Baroness Nuala O’Loan has taken to the media to voice her assertions that there was sufficient police intelligence that could have prevented the Real IRA attack on Omagh in 1998, without providing a shred of evidence to back them up.
That makes her contribution of questionable value.
Worse than that, she has chosen the 20th anniversary of the worst terrorist atrocity in the history of the Northern Ireland ‘Troubles’ to contradict her own findings when she was police ombudsman.
Her intervention on a solemn day of commemoration, when relatives take time to remember their loved ones, is insensitive.
I have no idea why she was moved to comment publicly on Wednesday, but her contribution will serve to open wounds and re-traumatise good people.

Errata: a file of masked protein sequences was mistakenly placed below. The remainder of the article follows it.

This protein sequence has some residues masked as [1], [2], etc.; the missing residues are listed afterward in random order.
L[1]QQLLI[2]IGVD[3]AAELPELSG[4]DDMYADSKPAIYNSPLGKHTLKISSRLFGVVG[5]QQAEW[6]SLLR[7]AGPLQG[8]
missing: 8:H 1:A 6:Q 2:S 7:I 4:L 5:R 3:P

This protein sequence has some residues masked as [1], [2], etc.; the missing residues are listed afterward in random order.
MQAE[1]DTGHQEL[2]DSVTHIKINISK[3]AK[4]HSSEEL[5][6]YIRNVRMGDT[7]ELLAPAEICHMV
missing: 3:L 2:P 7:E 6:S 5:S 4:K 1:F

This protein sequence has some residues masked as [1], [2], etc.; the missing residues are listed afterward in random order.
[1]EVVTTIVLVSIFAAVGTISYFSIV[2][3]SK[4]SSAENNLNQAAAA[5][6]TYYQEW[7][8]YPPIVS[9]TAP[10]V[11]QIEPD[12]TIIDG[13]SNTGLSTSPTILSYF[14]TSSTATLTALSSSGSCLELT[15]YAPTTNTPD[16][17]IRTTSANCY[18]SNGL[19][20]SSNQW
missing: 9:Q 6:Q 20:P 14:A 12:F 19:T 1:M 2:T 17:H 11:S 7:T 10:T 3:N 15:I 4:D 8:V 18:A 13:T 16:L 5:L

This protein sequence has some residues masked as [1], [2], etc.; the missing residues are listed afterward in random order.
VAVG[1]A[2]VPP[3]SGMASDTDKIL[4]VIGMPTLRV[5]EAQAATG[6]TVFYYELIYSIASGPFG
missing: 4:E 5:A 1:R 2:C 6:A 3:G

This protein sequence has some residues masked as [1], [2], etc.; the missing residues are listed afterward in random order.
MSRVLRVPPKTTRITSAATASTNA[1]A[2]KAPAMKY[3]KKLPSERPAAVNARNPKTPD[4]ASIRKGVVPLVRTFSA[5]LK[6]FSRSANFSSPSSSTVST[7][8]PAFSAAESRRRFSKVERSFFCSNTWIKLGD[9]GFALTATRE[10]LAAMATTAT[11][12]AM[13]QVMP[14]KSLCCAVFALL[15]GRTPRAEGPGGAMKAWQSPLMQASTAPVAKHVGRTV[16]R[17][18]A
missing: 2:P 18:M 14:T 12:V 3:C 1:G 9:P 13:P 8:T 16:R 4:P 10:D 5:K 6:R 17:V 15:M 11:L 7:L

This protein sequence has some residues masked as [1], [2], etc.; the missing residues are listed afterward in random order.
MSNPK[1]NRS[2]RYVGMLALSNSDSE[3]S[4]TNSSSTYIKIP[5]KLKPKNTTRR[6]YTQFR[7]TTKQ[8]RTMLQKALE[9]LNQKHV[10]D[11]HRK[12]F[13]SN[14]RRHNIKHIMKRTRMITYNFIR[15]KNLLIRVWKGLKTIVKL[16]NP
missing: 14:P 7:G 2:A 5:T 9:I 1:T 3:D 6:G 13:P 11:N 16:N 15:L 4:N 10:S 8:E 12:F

If Baroness O’Loan has anything new to offer by way of evidence, she should pass it to the PSNI.
Omagh is an unsolved crime and I know there are experienced officers who are only too willing to explore new leads and who want to deliver closure to those who have suffered grievously through the actions of murderous republican dissidents.
This brings into sharp focus the debate that is going on around legacy and how to deal with the past.
We have concerns about how comment — ill-informed or unsubstantiated — can pollute the narrative on often dreadful events.
As we have seen, it is easy to sully and call into question the good name of officers who worked the Omagh case, and many others.
I have no doubt they did their best.
Many very dedicated and professional Officers will feel angry and upset by the comments of Baroness O’Loan who failed to deliver one iota of proof.
Just because something is said doesn’t mean that the contribution should be taken at face value or treated as fact.
Baroness O’Loan should know the value of evidence and fact in law.”
• Mark Lindsay is chair of the Police Federation for Northern Ireland